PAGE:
Age-Related Expression of α-Gustducin in the Rat Larynx

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The age-related changes in distribution of α-gustducin–immunoreactive structures in the larynx of Sprague-Dawley rats were studied.


For this purpose, tissues obtained from 12 male rats ranging in age from 5 to 21 weeks were compared with respect to the distribution and morphology of laryngeal taste buds immunoreactive for α-gustducin, the α-subunit of a taste cell–specific G protein.


Three different morphological types of α-gustducin–immunoreactive structures were seen: typical gemmal forms, clusters composed of 2 or 3 cells, and isolated immunoreactive cells not associated with taste buds. α-Gustducin–immunoreactive structures were most abundant in the epiglottis in all age groups. α-Gustducin–immunoreactive cells in rats seem to be located along the lateral food channels, in which they may come in contact with food. The total number of these α-gustducin–immunoreactive structures did not show any age-related changes, but the percentage of solitary immunoreactive cells in 5-week-old rats was significantly larger than the percentages in 8-, 14-, and 21-week-old animals.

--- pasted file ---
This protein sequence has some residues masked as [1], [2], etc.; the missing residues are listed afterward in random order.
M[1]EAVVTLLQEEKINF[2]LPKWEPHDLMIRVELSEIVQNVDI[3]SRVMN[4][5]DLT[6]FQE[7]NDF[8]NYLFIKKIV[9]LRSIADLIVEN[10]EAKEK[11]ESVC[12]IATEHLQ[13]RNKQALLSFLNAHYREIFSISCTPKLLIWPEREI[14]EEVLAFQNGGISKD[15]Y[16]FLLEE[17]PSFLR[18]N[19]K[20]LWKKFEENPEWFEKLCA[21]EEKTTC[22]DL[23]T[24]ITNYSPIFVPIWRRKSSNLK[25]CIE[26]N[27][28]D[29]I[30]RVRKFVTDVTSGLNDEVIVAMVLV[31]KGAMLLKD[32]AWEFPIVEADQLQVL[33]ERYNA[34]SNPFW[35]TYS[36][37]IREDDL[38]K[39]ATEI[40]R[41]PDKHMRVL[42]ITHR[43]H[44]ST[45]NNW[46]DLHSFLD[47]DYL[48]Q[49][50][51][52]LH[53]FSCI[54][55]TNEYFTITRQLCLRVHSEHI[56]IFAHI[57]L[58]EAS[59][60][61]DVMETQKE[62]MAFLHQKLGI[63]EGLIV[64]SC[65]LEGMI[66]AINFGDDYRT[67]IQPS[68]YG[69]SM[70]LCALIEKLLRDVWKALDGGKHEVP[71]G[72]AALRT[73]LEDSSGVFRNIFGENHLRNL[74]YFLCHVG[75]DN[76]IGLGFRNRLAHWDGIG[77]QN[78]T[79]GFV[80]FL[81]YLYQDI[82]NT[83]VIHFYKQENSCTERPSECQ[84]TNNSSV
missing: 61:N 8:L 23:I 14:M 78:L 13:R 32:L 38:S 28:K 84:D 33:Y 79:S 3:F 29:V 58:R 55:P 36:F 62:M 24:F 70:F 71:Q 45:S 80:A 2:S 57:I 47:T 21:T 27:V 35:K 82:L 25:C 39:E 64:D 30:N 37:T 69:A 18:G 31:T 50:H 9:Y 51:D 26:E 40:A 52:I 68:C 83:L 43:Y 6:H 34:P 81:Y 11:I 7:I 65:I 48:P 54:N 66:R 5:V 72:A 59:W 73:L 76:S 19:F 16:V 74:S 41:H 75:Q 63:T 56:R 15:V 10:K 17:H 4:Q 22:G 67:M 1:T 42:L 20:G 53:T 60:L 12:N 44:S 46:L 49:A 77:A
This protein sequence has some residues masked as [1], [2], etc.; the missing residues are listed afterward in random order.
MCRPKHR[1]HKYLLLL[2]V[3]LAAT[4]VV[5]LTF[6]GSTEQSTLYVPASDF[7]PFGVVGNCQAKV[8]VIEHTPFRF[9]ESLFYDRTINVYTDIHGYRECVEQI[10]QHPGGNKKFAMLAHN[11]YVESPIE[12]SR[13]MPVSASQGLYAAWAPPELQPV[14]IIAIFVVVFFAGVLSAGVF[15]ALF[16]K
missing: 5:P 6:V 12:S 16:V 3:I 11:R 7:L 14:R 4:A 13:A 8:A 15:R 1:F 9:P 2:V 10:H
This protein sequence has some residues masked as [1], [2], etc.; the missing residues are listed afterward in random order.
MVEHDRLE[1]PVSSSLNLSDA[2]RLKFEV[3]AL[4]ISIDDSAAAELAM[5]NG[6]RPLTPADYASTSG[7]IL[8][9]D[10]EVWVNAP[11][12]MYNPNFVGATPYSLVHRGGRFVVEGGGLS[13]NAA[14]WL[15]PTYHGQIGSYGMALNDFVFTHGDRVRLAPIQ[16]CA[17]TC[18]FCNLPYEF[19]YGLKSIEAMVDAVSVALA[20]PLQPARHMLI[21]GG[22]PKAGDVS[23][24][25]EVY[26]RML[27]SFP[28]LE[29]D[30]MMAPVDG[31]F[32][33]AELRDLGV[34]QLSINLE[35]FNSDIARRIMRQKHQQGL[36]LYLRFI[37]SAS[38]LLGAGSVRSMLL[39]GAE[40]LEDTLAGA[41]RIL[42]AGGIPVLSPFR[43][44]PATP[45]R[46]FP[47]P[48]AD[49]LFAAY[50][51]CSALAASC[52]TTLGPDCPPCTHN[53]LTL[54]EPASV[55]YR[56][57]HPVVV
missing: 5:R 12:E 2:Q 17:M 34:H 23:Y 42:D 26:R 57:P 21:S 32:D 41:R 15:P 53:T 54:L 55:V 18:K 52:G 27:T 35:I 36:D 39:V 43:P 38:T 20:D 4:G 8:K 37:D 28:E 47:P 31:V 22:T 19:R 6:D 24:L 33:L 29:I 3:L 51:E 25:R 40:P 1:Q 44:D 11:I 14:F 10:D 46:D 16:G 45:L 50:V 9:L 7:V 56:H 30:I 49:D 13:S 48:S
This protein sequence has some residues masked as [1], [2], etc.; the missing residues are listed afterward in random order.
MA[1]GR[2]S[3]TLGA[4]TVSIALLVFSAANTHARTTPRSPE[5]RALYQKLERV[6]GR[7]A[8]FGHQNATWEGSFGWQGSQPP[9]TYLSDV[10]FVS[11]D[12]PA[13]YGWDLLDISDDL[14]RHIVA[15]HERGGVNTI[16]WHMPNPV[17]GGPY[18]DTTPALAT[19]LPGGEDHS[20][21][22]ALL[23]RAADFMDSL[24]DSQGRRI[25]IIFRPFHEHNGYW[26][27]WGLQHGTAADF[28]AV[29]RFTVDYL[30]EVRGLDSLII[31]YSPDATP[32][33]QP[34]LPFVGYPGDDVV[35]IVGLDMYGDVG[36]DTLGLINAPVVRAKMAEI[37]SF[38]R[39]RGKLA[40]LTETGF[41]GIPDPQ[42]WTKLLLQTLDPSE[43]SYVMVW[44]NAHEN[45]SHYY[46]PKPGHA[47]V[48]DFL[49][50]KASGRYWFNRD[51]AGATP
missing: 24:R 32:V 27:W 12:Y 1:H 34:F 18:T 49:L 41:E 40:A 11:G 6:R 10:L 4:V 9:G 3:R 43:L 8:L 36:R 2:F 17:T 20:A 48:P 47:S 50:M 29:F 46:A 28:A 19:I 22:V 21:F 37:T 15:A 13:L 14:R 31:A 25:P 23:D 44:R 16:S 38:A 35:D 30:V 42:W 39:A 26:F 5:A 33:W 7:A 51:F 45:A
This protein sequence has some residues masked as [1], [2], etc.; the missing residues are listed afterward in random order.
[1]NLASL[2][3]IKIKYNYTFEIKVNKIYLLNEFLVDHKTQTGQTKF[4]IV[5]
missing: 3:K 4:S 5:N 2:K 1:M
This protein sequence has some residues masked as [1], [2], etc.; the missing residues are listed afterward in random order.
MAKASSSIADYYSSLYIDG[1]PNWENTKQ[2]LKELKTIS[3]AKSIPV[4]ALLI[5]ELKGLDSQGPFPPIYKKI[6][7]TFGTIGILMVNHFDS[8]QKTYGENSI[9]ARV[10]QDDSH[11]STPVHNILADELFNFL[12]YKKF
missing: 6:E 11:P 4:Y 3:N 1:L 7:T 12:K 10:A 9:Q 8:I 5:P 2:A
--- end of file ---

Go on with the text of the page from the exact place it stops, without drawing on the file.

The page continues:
Solitary α-gustducin–immunoreactive cells, which are abundant in 5-week-old rats but are found in fewer numbers along the base of the epiglottis in mature rats, may be nociceptic in function, whereas the chemosensory clusters or buds that contain α-gustducin–positive cells and are distributed along the lateral food channels on the pharyngeal side of the larynx may have a role in gustatory reception.

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